Survey shows Canadians enjoy working from home

Mar 14, 2022 | News

Most Canadians say they’ve enjoyed working from home more often, according to an Ipsos survey.

The survey, conducted between Dec. 10 and Dec. 15 for Global News, sampled 1,001 Canadians who were 18 and older, and found 88 per cent said they’ve liked working from home due to the COVID-19 pandemic.

One aspect Canadians appear to disagree on is missing colleagues.

Ipsos reported that 58 per cent recorded that they missed being in person with their colleagues, while 42 per cent said they didn’t.

Senior Vice President of Ipsos Sean Simpson told Humber News that age didn’t affect who said they missed their colleagues.

“I would expect to see greater variation based on age, and we didn’t,” he said. “Sixty-one per cent of those between the ages of 18 and 35 said they miss being with their colleagues in person, but so did 57 per cent of those who were over 35.”

There was only a four-point difference in age groups.

Simpson said he thought the dissonance between answers to be the most interesting part of the survey.

He said people are “sort of conflicted.”

“They miss their colleagues, and I think they want to go in a little bit to catch up with their colleagues,” he said. “But by and large most say they enjoy working from home.”

Simpson said hybrid work models might solve this confusion.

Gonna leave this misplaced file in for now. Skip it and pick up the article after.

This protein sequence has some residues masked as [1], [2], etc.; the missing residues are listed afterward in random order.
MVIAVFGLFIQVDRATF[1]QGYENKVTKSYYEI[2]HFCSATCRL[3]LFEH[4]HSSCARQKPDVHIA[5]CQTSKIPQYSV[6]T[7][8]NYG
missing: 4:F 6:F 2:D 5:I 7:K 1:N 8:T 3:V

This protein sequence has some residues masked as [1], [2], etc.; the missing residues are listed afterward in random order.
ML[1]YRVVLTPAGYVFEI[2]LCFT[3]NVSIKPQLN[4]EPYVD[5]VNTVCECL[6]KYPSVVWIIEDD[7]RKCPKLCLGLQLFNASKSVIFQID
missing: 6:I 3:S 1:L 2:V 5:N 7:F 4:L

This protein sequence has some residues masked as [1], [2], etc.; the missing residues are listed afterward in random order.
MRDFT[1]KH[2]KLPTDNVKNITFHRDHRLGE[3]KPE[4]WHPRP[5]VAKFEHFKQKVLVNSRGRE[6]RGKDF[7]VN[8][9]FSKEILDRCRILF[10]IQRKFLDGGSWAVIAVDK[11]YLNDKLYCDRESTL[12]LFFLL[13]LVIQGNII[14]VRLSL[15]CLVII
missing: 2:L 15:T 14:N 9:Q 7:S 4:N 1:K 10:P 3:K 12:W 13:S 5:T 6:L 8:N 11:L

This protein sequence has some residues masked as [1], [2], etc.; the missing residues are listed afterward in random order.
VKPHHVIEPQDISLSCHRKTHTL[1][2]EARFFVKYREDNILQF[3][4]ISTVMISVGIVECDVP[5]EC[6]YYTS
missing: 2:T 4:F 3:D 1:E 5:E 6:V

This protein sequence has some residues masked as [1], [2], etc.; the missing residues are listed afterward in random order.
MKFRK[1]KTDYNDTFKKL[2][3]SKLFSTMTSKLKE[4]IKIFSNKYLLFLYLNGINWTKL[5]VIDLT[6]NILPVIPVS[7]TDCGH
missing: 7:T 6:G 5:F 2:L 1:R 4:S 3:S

An Angus Reid survey conducted between July 9 to July 13, sampled by 2,040 Canadian adults, supports Simpson’s solution.

The largest group, 44 per cent, said they’d like a mix of remote and office work in the future.

Corrina Sica, a Humber College Advertising Account Management student, said she prefers hybrid work thanks to its flexibility.

“I can look for jobs further away, and cut down my commute time,” she said. “I’m also most productive in the mornings, and hybrid allows me to get to work as soon as I open my laptop.”

The Ipsos survey showed that the province Canadians lived in appeared to influence whether they achieved a better work-life balance working from home in 2021.

People in Quebec led with 77 per cent saying they agreed they achieved a better work-life balance.

Atlantic Canada, and Saskatchewan and Manitoba followed behind with 69 per cent and 68 per cent respectively. British Columbia and Ontario were tied with 60 per cent of residents indicating they achieved a better balance.

Meanwhile, only 49 per cent of Albertans agreed.

Simpson said he was unsure why there were substantial differences across geographies.

But despite these answers, it appears many still struggle to achieve this balance.

The survey showed that 39 per cent of Canadians would be fine earning 20 per cent less money if they could work 20 per cent less hours.

Those aged 18 to 34 were most likely to feel this way, recording 49 per cent. People aged 35 to 54 followed at 35 per cent. Those 55 and over reported with 34 per cent who would accept a lower pay working fewer hours.

The online Ipsos survey had a margin of error of plus or minus 4.5 percentage points, 19 times out of 20 if all Canadians over 18 years were polled.